Effect of atorvastatin (10 mg/day) on glucose metabolism in patients with the metabolic syndrome.Am J Cardiol. 2006 Jul 01; 98(1):66-9.AJ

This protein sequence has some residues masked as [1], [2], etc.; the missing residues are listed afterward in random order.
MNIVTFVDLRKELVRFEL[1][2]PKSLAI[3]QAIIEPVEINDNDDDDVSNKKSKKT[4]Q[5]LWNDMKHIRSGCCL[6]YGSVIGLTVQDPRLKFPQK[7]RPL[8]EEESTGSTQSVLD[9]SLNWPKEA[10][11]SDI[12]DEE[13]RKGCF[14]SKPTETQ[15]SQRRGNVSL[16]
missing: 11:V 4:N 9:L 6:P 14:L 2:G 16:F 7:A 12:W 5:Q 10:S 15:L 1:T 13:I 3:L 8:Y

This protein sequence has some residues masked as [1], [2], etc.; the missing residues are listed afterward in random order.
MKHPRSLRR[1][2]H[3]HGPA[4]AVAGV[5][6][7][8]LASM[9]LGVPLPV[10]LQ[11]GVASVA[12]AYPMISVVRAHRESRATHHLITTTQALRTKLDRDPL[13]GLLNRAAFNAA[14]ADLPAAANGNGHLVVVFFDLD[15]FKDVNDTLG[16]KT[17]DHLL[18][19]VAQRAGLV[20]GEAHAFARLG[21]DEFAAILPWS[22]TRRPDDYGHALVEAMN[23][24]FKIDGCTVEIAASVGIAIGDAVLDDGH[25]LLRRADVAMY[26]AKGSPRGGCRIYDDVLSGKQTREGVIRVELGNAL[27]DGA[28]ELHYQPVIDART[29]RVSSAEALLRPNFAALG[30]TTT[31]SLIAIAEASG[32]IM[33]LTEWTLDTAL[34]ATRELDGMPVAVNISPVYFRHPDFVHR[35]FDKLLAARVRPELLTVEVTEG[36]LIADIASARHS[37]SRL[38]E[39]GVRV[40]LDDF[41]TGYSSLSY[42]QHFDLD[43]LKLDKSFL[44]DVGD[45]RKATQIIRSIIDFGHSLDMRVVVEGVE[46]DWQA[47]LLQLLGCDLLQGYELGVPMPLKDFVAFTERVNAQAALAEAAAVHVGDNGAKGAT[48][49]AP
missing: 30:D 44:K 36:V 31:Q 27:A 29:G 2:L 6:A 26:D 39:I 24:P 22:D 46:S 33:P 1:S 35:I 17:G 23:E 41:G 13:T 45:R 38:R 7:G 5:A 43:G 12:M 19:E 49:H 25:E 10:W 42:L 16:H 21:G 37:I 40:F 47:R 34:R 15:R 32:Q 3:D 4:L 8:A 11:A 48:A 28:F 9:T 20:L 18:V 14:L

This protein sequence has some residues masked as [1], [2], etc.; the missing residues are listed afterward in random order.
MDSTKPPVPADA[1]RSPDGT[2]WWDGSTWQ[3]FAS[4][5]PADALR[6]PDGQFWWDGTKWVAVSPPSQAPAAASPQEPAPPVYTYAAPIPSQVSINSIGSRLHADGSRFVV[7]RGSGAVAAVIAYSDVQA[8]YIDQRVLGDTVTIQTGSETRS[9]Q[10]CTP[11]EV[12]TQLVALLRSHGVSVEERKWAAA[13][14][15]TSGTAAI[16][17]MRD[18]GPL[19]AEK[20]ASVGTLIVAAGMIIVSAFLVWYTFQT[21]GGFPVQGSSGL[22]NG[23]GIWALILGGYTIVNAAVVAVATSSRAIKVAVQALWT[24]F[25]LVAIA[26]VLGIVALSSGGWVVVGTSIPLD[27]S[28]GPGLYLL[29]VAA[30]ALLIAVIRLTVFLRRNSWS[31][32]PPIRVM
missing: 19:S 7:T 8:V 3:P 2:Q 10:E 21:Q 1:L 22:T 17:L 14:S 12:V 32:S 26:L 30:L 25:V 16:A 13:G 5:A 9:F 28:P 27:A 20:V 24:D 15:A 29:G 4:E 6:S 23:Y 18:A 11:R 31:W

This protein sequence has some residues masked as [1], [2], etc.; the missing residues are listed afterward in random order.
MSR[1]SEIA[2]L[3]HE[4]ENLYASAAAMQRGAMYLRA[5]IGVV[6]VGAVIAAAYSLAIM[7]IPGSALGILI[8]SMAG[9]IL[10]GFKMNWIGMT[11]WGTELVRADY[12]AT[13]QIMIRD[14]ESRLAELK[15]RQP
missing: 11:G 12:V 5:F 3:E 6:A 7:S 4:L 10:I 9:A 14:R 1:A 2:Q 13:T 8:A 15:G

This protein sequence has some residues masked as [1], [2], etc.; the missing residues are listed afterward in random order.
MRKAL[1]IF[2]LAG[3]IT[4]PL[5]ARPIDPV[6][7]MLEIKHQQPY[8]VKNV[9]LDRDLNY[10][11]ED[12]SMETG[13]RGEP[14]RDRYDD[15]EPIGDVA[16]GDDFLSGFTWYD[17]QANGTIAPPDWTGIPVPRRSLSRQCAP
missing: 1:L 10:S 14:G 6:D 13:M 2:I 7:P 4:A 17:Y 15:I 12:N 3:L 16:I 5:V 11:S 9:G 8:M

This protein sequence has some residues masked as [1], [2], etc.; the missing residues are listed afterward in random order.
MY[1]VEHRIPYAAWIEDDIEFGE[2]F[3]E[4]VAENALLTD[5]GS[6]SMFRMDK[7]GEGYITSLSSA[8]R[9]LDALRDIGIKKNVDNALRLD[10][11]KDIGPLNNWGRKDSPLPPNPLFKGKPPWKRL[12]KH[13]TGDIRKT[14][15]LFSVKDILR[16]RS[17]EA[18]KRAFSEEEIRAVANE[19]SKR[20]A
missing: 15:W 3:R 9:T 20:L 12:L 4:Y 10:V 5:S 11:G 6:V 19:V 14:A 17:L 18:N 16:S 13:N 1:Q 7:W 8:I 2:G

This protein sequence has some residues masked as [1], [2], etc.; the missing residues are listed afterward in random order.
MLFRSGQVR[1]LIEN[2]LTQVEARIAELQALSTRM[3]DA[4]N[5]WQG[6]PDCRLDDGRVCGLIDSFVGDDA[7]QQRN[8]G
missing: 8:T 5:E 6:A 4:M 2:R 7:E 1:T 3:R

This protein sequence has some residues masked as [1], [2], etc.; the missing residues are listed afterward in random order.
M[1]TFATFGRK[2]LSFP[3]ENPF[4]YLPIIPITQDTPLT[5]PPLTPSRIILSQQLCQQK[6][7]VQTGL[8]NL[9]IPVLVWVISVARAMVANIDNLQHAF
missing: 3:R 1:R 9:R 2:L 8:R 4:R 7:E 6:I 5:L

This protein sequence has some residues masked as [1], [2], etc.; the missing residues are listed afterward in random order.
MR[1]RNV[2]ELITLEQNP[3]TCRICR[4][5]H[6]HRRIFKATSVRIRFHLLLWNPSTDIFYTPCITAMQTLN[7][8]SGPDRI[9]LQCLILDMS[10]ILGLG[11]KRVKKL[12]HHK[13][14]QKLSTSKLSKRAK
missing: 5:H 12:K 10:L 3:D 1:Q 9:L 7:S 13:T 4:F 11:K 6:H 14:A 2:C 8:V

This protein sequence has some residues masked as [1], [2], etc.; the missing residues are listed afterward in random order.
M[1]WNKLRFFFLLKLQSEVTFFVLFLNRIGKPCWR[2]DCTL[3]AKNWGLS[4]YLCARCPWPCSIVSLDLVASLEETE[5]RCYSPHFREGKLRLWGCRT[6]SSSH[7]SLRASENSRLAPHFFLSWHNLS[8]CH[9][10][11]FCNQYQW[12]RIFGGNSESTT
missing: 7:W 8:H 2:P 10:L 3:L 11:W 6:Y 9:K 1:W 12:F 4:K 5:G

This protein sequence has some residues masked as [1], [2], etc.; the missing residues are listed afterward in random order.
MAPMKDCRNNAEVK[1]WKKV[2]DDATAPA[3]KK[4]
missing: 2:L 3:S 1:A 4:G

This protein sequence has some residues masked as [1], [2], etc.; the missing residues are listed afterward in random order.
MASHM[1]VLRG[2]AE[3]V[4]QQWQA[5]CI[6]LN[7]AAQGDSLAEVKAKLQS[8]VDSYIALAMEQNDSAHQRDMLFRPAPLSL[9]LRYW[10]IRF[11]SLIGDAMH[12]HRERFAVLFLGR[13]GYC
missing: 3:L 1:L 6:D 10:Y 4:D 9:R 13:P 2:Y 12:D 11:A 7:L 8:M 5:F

Large interventional studies have shown that statins may reduce the incidence of type 2 diabetes mellitus. However, it is uncertain whether short-term statin therapy can affect insulin sensitivity in patients with the metabolic syndrome. We evaluated the effect of atorvastatin (10 mg/day) in 10 insulin-resistant subjects (age 40 +/- 12 years, body mass index 33.6 +/- 5.2 kg/m(2), triglycerides 2.84 +/- 1.99 mmol/L [249 +/- 175 mg/dl], glucose 6.06 +/- 0.67 mmol/L [109 +/- 12 mg/dl)] using the homeostasis model assessment (HOMA) index (parameter of insulin resistance derived from fasting glucose and fasting insulin concentrations; 5.7 +/- 2.6) in a randomized placebo-controlled, double-blind, crossover study. Subjects were randomized to receive placebo or atorvastatin, each given for 6 weeks separated by a 6-week wash-out period. At the beginning and end of each treatment phase, the patients underwent an oral glucose tolerance test, a 72-hour continuous glucose measurement, and a detailed lipid determination, including a standardized fat tolerance test. Compared with placebo, atorvastatin resulted in a significant (p = 0.05) reduction in the HOMA index (-21%), fasting C-peptides (-18%), glucose (area under the curve during the oral glucose tolerance test, -7%), and a borderline (p = 0.08) reduction of insulin (-18%). The parameters derived from the continuous 72-hour glucose monitoring did not change. A significant reduction also occurred in the total and low-density lipoprotein cholesterol concentrations, although the fasting and postprandial triglyceride concentrations did not change significantly. However, we found a significant correlation between atorvastatin-induced changes in the HOMA and baseline HOMA and between the atorvastatin-induced changes in triglycerides and insulin concentrations. The free-fatty acid, interleukin-6, and high sensitivity C-reactive protein concentrations did not change. Our data indicated that in insulin-resistant, nondiabetic subjects, 6 weeks of atorvastatin (10 mg/day) resulted in significant improvement in insulin sensitivity.